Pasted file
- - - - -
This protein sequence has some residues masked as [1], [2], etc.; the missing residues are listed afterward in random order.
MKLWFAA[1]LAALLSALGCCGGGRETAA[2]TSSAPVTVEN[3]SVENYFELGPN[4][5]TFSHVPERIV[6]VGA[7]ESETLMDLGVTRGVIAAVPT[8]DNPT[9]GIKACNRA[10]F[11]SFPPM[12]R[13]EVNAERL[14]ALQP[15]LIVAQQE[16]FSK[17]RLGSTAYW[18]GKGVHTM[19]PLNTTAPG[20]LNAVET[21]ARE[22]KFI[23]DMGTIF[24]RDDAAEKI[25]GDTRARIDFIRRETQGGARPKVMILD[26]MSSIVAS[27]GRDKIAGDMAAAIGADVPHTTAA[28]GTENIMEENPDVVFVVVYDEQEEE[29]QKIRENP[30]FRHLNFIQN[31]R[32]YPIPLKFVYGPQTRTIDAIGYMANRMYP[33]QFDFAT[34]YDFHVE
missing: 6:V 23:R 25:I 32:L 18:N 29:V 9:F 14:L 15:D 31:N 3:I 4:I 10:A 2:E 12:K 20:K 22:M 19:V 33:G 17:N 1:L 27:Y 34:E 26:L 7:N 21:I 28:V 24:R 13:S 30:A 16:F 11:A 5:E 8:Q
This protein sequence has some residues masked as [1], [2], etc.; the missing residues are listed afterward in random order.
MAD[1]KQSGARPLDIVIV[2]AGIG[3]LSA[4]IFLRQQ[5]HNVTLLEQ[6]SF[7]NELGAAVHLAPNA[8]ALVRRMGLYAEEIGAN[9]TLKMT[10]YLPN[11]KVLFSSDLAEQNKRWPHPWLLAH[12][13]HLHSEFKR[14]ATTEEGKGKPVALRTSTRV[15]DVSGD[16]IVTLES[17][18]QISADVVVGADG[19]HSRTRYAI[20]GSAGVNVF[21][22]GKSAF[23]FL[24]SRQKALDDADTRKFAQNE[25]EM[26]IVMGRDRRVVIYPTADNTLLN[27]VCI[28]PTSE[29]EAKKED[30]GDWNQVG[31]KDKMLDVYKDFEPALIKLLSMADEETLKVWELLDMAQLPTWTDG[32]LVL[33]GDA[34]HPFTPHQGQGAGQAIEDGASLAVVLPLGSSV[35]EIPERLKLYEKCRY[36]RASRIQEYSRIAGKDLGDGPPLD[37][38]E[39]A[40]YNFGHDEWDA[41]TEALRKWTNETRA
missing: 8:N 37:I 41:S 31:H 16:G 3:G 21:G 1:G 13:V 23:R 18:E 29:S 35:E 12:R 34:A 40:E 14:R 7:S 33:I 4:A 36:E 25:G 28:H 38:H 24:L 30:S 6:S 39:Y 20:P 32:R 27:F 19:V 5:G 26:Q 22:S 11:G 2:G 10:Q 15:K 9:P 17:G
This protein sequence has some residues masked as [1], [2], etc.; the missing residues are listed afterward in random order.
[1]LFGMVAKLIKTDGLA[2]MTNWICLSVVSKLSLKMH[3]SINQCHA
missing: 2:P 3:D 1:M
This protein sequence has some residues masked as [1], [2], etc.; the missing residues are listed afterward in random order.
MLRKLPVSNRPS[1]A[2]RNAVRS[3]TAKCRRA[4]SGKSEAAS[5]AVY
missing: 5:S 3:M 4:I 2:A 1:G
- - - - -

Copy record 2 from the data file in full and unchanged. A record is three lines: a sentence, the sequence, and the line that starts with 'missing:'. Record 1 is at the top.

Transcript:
This protein sequence has some residues masked as [1], [2], etc.; the missing residues are listed afterward in random order.
MAD[1]KQSGARPLDIVIV[2]AGIG[3]LSA[4]IFLRQQ[5]HNVTLLEQ[6]SF[7]NELGAAVHLAPNA[8]ALVRRMGLYAEEIGAN[9]TLKMT[10]YLPN[11]KVLFSSDLAEQNKRWPHPWLLAH[12][13]HLHSEFKR[14]ATTEEGKGKPVALRTSTRV[15]DVSGD[16]IVTLES[17][18]QISADVVVGADG[19]HSRTRYAI[20]GSAGVNVF[21][22]GKSAF[23]FL[24]SRQKALDDADTRKFAQNE[25]EM[26]IVMGRDRRVVIYPTADNTLLN[27]VCI[28]PTSE[29]EAKKED[30]GDWNQVG[31]KDKMLDVYKDFEPALIKLLSMADEETLKVWELLDMAQLPTWTDG[32]LVL[33]GDA[34]HPFTPHQGQGAGQAIEDGASLAVVLPLGSSV[35]EIPERLKLYEKCRY[36]RASRIQEYSRIAGKDLGDGPPLD[37][38]E[39]A[40]YNFGHDEWDA[41]TEALRKWTNETRA
missing: 8:N 37:I 41:S 31:H 16:G 3:G 21:G 1:G 13:V 23:R 18:E 29:S 35:E 12:R 34:A 40:E 14:R 7:S 33:I 4:A 36:E 25:G 28:H 38:H 24:L 30:S 6:S 39:Y 20:P 32:R 27:F 19:V 5:G 26:Q 22:S 11:G 2:G 10:Q 15:K 9:P 17:G